Why would you not try to help? Why would you walk by and not offer someone a shoulder to cry on? Or a listening ear? Or whatever it is they need? Why would you walk away
One word: don’t.
Don’t just walk away. Don’t turn a “blind” eye.
Another word: help.
Be that listening ear. Offer that small glimmer of hope. Give that hug.
Yes, it may take leaving your comfort zone, but the end result … wouldn’t it be worth knowing that you helped someone? Maybe saved a life?
People, all I’m asking is for some common decency. ALL of us have hurt at one point. Some of us have hurt exponentially worse and longer than others. You know how that one small painful experience was for you; imagine living every day like that.
Challenge of the week: find someone you don’t know at all and wish them a good day. Or buy his/her coffee/hot chocolate/morning drink. Or smile at everyone for an entire day.
Help. Help everyone.
And we’re off on the 2014 blogathon! In an ideal world, I will update this every day with something amazingly cool–not just with music, but with stuff that I simply enjoy doing. This will involve game reviews, iPhone/iPad app/game reviews, tie-dye techniques that I use, shirts and other things I’ve made, music reviews, concert reviews, hockey-talk, my own personal missives on any of these subjects or others … I’m going all-out.
I don’t know if I’ll have a set agenda like some bloggers (read: CRYSTAL! She’s SO organized! I could only dream of reaching her level of awesomeness), but I do have a goal: EVERY DAY write something new.
Today marks the beginning. This is it. Get ready, world.
I’m sure I’ll post more later today. This is more of an announcement than anything else, and I needed to start somewhere.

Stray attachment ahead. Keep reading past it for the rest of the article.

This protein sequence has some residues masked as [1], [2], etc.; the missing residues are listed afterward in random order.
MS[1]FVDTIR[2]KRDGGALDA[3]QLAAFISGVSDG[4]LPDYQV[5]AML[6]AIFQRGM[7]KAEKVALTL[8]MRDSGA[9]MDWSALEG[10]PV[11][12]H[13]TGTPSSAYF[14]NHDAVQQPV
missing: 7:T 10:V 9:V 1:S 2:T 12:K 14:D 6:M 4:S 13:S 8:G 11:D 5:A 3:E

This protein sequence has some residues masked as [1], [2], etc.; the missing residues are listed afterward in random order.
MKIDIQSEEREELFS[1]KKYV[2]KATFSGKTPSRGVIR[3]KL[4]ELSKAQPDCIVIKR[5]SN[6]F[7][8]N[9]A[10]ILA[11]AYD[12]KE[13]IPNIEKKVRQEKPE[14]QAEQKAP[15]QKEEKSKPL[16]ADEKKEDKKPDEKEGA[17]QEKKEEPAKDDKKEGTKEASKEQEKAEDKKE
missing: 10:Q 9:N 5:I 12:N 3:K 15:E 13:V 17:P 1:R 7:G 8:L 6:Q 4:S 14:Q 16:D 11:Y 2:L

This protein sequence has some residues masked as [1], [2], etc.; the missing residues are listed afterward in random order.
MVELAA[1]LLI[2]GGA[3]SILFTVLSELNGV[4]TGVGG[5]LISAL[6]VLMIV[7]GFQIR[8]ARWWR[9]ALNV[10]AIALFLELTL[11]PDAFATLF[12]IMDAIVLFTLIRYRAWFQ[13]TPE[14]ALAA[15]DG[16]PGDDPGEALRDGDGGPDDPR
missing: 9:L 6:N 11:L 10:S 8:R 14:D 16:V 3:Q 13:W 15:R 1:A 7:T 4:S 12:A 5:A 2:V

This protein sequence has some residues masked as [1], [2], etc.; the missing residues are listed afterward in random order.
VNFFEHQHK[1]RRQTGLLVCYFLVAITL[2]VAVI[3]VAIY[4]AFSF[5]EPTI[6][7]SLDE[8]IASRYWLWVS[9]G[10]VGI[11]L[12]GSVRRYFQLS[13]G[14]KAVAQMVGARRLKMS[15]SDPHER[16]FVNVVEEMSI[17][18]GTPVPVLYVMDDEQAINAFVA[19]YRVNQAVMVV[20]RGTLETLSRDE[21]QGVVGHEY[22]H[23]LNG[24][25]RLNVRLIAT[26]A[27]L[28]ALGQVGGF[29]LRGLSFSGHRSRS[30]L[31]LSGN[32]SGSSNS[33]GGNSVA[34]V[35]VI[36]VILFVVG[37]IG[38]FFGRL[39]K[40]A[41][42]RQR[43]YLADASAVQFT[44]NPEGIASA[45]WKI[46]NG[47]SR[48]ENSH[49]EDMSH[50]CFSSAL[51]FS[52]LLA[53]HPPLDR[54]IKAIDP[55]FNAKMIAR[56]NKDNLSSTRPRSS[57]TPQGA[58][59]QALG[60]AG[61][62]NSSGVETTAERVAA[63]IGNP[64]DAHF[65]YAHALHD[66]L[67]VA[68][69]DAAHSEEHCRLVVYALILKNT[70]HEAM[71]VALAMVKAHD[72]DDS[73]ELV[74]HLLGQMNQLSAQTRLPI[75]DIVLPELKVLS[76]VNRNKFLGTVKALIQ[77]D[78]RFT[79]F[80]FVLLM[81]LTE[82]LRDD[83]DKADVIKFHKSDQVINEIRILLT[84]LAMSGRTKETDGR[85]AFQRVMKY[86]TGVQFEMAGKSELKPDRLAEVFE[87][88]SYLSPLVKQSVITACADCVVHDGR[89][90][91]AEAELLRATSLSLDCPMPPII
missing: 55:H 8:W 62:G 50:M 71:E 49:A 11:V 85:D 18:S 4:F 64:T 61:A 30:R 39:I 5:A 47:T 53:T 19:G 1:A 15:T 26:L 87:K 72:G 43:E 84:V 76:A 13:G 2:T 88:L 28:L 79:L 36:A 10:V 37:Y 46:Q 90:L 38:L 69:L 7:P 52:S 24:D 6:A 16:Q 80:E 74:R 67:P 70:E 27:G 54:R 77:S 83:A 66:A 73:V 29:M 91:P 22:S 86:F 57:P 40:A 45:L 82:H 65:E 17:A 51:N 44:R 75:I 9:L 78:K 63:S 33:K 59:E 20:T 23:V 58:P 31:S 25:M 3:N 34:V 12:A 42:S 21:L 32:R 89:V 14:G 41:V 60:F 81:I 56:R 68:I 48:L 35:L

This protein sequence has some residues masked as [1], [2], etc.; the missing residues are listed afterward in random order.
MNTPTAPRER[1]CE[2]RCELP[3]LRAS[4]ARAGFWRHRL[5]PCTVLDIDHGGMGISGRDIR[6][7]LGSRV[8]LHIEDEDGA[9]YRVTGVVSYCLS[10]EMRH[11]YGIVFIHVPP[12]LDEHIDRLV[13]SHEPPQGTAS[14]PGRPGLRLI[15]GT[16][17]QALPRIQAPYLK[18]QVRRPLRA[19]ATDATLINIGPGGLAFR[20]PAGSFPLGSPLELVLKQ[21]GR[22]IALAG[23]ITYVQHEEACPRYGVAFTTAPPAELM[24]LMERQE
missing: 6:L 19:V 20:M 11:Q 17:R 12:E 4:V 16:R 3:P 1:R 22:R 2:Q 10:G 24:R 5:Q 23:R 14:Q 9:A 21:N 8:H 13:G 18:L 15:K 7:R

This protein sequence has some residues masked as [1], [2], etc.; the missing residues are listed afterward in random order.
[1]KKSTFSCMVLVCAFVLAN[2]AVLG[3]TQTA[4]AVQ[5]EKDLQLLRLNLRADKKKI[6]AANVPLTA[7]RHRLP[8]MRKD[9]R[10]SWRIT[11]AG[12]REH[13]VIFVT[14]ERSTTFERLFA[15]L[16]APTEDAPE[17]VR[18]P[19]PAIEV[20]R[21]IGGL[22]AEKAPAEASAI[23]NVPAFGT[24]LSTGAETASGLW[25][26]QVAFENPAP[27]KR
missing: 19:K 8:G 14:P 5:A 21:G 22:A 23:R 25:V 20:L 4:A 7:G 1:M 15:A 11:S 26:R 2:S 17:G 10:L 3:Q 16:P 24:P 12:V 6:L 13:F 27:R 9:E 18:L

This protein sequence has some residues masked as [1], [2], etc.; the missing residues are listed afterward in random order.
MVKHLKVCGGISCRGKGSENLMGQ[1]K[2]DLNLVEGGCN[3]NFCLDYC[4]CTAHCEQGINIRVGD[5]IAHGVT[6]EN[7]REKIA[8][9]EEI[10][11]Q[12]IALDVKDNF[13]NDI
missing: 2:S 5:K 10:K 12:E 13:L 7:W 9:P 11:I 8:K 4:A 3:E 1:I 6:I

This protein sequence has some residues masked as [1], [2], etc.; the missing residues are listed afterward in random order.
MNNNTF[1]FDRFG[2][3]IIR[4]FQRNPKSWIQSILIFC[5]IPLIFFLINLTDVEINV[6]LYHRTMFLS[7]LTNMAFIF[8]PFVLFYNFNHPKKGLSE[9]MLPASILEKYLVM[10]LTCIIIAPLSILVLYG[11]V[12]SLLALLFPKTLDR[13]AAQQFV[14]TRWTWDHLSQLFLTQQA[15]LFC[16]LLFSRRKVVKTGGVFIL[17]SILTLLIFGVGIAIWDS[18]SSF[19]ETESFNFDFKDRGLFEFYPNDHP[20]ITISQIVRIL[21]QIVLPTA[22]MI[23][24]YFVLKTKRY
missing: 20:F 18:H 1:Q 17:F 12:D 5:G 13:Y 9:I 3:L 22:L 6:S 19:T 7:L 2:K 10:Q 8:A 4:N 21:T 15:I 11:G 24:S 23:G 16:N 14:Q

Things are gonna change. Just watch. And read. You’ll see …
I’ve said in the past that I’ll probably expand this site to be more inclusive of other interests. That time has come. Still working out the details, but for now, just know that things are in the pipeline.
Okay, you twitterific kind of personage. Here are those links that twitter is rejecting.
Everythingessential has a TON of info about everything EO related (as far as it relates to doTERRA, but since they’re all I use, it works well for me. ).
Any questions, you know where to find me.
we’ll see how long this lasts, but it may stick around a lot longer this time cuz I have everything figured out on my phone and tablet. now I can blog anywhere. question is: will I?
yah … probably. I have a lot on my mind lately, and it’s good to write. it helps flush out ideas, right?
Okay … now I’m just pissed. How does someone steal a guitar out of someone’s car?
Stay classy, Columbus.
Anyway, I’ve started an indiegogo campaign to get her some funds for a new guitar. She works herself to the core to make her music–often working jobs around her town to support her efforts. She cannot buy a new guitar every time someone steals hers.
Oh … did I mention that this is the 2nd time in 6 months that this has happened? Yah.
So I’m hoping this little campaign helps her. If not, I tried. Her music is incredible, and she’s a great person all-around. She deserves some help.
Help her, folks. She could use a solid.
Yes, ladies and gentlemen, it’s back. Why? Hey … why not, right?
So this is what I’ve acquired in the last week or so. Don’t judge. I don’t judge your musical tastes. Not much, anyway …
- Dido – Girl Who Got Away
- Audio Fatigue – Starting Backwards
- Camera Obscura – Biggest Bluest Hi-Fi
- Goldroom – Angeles EP
- Daughter The Wild Youth EP*
- Daughter – If You Leave*
- Soulsavers – The Light the Dead See
- Amy Macdonald – This Is the Life